One round of strong to severe storms with damaging winds and isolated tornadoes rolled across southern MS, AL GA and north FL this morning into the early afternoon.  Those are no longer a threat, and now all eyes turn toward the west across east and northeast TX, southeast OK, southern AR and LA where the next, more significant round, of severe thunderstorms is getting going.  These will sweep eastward through the overnight hours across the areas just mentioned and into southwest TN and MS, producing a dangerous scenario where very dangerous thunderstorms, some producing tornadoes, move across the region in darkness.  This makes an already dangerous event, even that much more dangerous.

This is one of those situations where conditions for severe thunderstorms and tornadoes will actually improve through the overnight hours as wind field increase, and upper level jet energy and dynamics overspread a moist and unstable airmass.  Tornado watches will be issued in progressive order from west to east throughout the night with watches likely as far eastward as western and southwestern Alabama by sunrise Saturday.  Those of you in the danger zone overnight should have an operational weather radio, and take very serious all watches and warnings issued for your area.  It cannot be stressed enough how dangerous this situation is.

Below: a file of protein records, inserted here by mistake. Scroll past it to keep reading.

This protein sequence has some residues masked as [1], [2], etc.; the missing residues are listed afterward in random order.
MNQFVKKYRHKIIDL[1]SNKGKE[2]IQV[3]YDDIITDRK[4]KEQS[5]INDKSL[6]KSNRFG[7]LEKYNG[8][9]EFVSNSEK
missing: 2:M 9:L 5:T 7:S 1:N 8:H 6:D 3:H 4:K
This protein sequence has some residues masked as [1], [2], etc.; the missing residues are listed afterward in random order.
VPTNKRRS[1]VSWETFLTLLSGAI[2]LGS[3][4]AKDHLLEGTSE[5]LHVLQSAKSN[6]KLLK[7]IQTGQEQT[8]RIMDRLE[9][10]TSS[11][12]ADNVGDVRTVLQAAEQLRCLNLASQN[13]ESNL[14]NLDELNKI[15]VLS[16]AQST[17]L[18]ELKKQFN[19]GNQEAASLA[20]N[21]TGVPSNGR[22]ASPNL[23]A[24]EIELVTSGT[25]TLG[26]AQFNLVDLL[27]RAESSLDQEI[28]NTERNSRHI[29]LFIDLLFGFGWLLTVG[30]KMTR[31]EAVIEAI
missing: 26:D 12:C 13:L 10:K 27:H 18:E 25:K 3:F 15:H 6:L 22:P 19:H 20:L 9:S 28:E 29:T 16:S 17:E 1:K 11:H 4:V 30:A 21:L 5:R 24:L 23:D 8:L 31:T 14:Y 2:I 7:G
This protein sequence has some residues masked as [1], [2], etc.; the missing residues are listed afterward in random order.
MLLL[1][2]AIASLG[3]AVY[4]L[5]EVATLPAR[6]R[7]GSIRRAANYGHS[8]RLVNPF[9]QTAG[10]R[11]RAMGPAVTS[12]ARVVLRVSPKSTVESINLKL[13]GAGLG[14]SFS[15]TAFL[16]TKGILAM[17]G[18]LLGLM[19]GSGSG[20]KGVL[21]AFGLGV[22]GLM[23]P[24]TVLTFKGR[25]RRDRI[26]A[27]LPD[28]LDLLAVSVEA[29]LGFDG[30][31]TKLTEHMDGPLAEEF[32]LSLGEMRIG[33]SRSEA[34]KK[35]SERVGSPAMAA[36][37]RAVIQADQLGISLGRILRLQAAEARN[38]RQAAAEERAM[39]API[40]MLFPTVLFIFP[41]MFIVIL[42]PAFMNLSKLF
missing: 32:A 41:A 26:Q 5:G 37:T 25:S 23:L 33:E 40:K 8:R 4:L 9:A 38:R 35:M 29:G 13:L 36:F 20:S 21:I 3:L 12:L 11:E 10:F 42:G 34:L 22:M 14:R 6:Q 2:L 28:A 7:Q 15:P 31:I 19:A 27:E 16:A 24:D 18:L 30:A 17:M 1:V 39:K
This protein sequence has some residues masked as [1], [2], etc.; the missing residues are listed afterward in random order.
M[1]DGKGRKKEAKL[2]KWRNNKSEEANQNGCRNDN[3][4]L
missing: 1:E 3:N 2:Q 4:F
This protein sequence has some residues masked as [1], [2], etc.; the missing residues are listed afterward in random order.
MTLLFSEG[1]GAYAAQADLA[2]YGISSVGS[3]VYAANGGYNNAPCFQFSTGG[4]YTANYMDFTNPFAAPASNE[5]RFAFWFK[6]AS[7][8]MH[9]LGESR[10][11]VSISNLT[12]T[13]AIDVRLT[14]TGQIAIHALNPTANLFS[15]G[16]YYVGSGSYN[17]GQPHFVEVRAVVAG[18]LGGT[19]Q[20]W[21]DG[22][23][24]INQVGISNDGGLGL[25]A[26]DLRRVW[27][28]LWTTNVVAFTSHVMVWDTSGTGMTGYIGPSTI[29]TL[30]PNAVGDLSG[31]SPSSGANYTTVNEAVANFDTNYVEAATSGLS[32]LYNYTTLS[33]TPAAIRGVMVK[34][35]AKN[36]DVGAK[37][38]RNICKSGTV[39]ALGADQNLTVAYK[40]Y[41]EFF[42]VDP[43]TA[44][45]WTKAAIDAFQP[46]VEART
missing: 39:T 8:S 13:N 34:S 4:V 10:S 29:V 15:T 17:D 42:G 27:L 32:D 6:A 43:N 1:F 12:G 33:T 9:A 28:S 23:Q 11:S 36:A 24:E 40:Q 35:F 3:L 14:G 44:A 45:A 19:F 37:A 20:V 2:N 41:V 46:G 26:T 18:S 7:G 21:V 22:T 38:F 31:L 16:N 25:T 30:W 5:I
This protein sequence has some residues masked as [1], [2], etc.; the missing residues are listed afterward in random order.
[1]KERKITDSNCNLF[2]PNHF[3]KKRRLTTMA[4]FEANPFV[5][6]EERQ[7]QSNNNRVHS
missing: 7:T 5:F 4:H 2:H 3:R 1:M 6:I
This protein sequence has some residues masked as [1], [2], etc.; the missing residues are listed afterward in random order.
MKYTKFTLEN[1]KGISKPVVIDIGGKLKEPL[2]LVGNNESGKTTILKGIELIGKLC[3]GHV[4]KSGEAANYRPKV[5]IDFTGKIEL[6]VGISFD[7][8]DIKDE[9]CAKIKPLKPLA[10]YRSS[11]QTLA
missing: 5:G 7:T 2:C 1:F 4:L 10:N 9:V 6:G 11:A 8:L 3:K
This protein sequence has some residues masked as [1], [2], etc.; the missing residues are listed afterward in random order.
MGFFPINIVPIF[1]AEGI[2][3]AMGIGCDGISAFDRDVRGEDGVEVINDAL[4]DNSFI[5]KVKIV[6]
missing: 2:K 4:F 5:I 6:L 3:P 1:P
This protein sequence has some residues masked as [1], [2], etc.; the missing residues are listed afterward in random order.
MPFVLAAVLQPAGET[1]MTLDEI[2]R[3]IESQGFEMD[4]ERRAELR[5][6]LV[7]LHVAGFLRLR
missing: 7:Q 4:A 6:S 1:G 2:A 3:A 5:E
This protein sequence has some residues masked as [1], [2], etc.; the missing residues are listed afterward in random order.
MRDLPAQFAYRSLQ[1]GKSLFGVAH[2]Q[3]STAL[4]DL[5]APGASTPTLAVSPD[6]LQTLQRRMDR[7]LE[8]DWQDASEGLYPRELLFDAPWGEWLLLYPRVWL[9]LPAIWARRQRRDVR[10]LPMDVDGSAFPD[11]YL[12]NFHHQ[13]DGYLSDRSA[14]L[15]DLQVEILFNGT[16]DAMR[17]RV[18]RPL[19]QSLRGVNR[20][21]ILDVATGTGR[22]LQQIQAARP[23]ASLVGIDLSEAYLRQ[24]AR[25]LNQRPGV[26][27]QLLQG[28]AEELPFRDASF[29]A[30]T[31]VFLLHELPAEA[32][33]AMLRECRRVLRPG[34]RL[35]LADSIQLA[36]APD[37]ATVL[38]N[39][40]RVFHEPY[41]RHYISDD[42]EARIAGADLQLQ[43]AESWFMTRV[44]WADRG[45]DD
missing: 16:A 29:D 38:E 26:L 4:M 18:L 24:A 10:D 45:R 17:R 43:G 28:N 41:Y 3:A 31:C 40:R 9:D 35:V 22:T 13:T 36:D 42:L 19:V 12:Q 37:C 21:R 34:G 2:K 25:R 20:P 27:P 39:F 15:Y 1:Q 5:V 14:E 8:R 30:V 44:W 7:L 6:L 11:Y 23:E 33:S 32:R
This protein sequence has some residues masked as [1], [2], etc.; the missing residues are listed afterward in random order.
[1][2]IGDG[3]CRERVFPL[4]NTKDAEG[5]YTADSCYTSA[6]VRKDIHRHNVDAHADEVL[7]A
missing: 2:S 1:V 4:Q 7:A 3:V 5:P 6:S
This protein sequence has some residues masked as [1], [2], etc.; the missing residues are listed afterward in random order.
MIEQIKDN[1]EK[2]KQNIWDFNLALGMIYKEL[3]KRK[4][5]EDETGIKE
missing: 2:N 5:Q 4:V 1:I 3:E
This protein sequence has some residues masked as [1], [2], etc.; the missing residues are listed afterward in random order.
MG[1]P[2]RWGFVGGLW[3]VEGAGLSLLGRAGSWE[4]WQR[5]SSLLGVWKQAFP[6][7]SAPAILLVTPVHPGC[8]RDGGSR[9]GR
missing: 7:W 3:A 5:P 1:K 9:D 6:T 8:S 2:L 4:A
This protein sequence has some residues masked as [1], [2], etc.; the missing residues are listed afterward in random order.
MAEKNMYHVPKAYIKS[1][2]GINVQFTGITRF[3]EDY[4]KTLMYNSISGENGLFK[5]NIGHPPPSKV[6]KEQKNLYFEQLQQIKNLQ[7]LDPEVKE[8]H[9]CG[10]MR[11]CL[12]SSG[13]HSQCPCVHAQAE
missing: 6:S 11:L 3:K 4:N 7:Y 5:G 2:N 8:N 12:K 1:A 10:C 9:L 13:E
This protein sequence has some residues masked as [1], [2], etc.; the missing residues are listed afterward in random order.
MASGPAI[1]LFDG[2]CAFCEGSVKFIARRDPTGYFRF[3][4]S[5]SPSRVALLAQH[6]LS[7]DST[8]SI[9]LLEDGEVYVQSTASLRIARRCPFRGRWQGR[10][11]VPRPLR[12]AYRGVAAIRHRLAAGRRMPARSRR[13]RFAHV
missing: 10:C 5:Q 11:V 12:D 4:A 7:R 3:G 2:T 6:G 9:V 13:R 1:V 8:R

By sunrise Saturday there should be an area of severe thunderstorms moving into west-central and southwest AL.  These will produce damaging winds, large hail and tornadoes.  In the 8am to noon time frame, dangerous storms will impact the southern 2/3rds of AL, west-central and southwest GA and into the FL panhandle.  Severe storms will also extend northward across middle TN and even into KY.  Intense and deep convection could develop along the Gulf coast, and if this happens the moisture influx into storms farther north will be disrupted, and there will be a general lessening of the intensity of the event.  However, this widespread and deep coastal convection is certainly not a given so that will have to be monitored closely.  Also, there is some question as to how far north the warm front will get.  If it stays south of Atlanta, then these major Southeast population center will be spared the worst of the severe weather.   Even though there are some encouraging factors that could lessen the overall severity of this event, it remains a very dangerous one through the day Saturday that everyone needs to pay special attention to and listen for the latest watches and warnings issued for your area.  If the severe weather ingredients available for this system were to come together just right, then it has the potential to be a major severe weather and tornado outbreak on Saturday, so DO NOT let your guard down.  Through Saturday afternoon and evening, the severe threat  sweeps across the remainder of GA, north FL, the Carolinas, and VA.